LONDON (Reuters) - Bank of England policymakers will be “prudent not passive” after Britain leaves the European Union, keeping a close eye on exchange rate moves and other factors affecting inflation, Governor Mark Carney said on Wednesday.
Britain is due to quit the EU on March 29, though Prime Minister Theresa May is struggling to find parliamentary support for the transition deal she agreed with the bloc in November, without which there is a risk of chaos at Britain’s borders.
As parliament resumed debating May’s plans on Wednesday after a holiday pause, Carney warned the pound risked a further decline if markets judged economic ties between Britain and the EU were being weakened.
“The nature of that partnership is currently the subject of feverish debate in parliament and the prospects for sterling will depend heavily on how Brexit actually progresses,” he said in his first public comments of 2019.
The BoE and Britain’s banks are ready for whatever form Brexit takes, Carney said in an online discussion that focused on the future of cash and the BoE’s views on crypto-currencies.
“From a monetary policy perspective, the Monetary Policy Committee is well-prepared for whichever path the economy takes. We have the tools we need. We will be prudent not passive,” he said.
Brexit jitters were visible in a rise in British banks’ funding costs and a fall in the share prices of companies that were focused on domestic markets in Britain, he said, though broader volatility also reflected global trade concerns.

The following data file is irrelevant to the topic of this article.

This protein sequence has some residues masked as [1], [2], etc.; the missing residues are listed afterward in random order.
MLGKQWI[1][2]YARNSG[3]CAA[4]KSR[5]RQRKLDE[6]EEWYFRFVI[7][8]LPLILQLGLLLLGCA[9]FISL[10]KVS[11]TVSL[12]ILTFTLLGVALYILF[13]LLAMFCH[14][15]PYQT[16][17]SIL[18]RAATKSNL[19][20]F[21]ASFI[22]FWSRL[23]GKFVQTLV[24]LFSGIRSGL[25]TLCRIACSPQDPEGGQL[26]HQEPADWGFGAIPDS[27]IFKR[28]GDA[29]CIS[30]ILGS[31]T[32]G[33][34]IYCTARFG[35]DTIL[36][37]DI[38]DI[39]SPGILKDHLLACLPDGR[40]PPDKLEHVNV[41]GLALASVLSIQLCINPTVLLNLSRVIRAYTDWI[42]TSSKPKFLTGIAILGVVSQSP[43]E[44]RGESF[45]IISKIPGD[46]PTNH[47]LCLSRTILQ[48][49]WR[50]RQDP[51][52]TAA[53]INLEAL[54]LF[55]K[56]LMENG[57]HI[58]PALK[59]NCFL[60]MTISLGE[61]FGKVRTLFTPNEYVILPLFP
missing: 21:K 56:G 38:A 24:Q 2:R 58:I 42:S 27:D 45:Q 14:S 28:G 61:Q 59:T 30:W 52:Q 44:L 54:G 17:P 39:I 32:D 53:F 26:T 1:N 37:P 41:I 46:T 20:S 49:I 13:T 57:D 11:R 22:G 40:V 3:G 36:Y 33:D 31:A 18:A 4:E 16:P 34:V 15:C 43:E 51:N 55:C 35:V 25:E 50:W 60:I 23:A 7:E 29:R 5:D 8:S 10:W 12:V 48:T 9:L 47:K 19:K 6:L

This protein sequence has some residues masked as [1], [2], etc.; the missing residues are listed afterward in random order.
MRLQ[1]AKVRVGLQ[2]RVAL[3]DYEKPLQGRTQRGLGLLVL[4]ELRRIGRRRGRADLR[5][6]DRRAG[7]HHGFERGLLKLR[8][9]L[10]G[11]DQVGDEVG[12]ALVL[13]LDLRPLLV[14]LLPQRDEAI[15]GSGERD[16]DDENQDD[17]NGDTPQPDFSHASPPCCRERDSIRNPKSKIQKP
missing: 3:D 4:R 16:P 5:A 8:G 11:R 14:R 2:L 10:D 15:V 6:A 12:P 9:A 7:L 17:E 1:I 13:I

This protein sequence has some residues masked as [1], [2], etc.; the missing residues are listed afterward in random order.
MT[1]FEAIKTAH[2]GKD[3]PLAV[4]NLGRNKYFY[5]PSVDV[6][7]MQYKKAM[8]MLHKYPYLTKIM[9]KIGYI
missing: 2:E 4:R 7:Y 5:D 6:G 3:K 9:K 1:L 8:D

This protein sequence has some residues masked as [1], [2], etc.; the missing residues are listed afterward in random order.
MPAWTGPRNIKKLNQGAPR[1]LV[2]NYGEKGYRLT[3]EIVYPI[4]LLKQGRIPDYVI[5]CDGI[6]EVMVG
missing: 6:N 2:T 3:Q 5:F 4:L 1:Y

The BoE has previously said interest rates could move in either direction if Britain suffers a disruptive departure from the EU this year, though many economists doubt whether the central bank would raise rates in the face of the shock of a chaotic Brexit, even if sterling tumbles.
Financial markets see only around a 50 percent chance that the BoE will raise interest rates this year, and economists say the outlook depends heavily on Brexit.
On Wednesday, Carney noted that falls in sterling tended to have a material and lasting upward effect on inflation in Britain. However, sterling moves are not the only factor that would drive interest rate decisions, he added.
Separately, Carney said China’s yuan could potentially become a future global reserve currency alongside the U.S. dollar, though this was likely to lag behind the increase in the size of China’s economy relative to that of the United States.
“The U.S. economy overtook Britain’s in the second half of the 19th century, but it took until the 1920s before it became a dominant currency in international trade,” he said.
Carney made similar comments in 2011 when he headed the Bank of Canada.
Reporting by David Milliken; Editing by William Schomberg/Mark Heinrich